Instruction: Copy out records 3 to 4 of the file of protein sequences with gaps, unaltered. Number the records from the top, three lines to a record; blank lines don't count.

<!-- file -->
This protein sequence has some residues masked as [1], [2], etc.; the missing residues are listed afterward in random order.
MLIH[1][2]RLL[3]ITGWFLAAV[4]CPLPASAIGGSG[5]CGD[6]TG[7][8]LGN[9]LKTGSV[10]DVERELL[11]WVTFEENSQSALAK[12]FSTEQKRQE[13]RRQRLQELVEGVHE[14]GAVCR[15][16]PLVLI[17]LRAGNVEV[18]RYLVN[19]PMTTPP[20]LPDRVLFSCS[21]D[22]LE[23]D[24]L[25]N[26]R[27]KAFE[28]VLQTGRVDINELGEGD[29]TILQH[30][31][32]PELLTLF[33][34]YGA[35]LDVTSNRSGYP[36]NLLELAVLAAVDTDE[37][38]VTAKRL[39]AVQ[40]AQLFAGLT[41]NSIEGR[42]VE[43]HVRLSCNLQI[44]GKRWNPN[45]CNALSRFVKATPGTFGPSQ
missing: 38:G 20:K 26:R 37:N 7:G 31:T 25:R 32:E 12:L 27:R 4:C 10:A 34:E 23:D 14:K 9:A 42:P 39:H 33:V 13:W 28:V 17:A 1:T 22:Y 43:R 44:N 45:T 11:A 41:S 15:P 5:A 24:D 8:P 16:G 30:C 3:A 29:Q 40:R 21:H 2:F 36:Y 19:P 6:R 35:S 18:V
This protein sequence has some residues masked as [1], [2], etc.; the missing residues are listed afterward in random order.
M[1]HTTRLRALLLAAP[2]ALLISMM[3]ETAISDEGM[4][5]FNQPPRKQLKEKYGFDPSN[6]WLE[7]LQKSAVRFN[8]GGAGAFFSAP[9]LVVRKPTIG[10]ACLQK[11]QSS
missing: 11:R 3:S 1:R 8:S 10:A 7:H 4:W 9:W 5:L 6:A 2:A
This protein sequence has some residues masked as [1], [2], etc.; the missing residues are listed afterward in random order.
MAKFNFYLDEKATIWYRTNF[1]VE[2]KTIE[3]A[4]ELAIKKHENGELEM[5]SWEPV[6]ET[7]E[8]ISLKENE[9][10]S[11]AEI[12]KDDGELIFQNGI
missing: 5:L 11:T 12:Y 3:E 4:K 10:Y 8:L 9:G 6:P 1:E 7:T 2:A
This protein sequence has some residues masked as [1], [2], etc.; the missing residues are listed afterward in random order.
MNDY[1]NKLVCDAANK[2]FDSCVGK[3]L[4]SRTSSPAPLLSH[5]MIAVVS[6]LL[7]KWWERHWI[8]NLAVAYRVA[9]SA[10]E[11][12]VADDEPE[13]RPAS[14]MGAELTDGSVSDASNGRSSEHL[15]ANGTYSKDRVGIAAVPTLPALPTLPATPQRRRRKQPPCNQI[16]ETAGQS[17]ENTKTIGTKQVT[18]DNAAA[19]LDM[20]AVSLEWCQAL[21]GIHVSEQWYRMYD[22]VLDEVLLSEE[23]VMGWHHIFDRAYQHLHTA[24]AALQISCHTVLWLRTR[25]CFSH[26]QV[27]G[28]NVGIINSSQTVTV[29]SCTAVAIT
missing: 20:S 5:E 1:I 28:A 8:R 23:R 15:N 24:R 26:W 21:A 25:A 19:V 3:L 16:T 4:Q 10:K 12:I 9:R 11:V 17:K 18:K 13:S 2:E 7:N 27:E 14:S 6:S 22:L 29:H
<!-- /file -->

This protein sequence has some residues masked as [1], [2], etc.; the missing residues are listed afterward in random order.
MAKFNFYLDEKATIWYRTNF[1]VE[2]KTIE[3]A[4]ELAIKKHENGELEM[5]SWEPV[6]ET[7]E[8]ISLKENE[9][10]S[11]AEI[12]KDDGELIFQNGI
missing: 5:L 11:T 12:Y 3:E 4:K 10:Y 8:L 9:G 6:P 1:E 7:T 2:A
This protein sequence has some residues masked as [1], [2], etc.; the missing residues are listed afterward in random order.
MNDY[1]NKLVCDAANK[2]FDSCVGK[3]L[4]SRTSSPAPLLSH[5]MIAVVS[6]LL[7]KWWERHWI[8]NLAVAYRVA[9]SA[10]E[11][12]VADDEPE[13]RPAS[14]MGAELTDGSVSDASNGRSSEHL[15]ANGTYSKDRVGIAAVPTLPALPTLPATPQRRRRKQPPCNQI[16]ETAGQS[17]ENTKTIGTKQVT[18]DNAAA[19]LDM[20]AVSLEWCQAL[21]GIHVSEQWYRMYD[22]VLDEVLLSEE[23]VMGWHHIFDRAYQHLHTA[24]AALQISCHTVLWLRTR[25]CFSH[26]QV[27]G[28]NVGIINSSQTVTV[29]SCTAVAIT
missing: 20:S 5:E 1:I 28:A 8:R 23:R 15:N 24:R 26:W 21:A 25:A 19:V 3:L 16:T 4:Q 10:K 12:I 9:R 11:V 17:K 18:K 13:S 2:E 7:N 27:E 14:S 6:S 22:L 29:H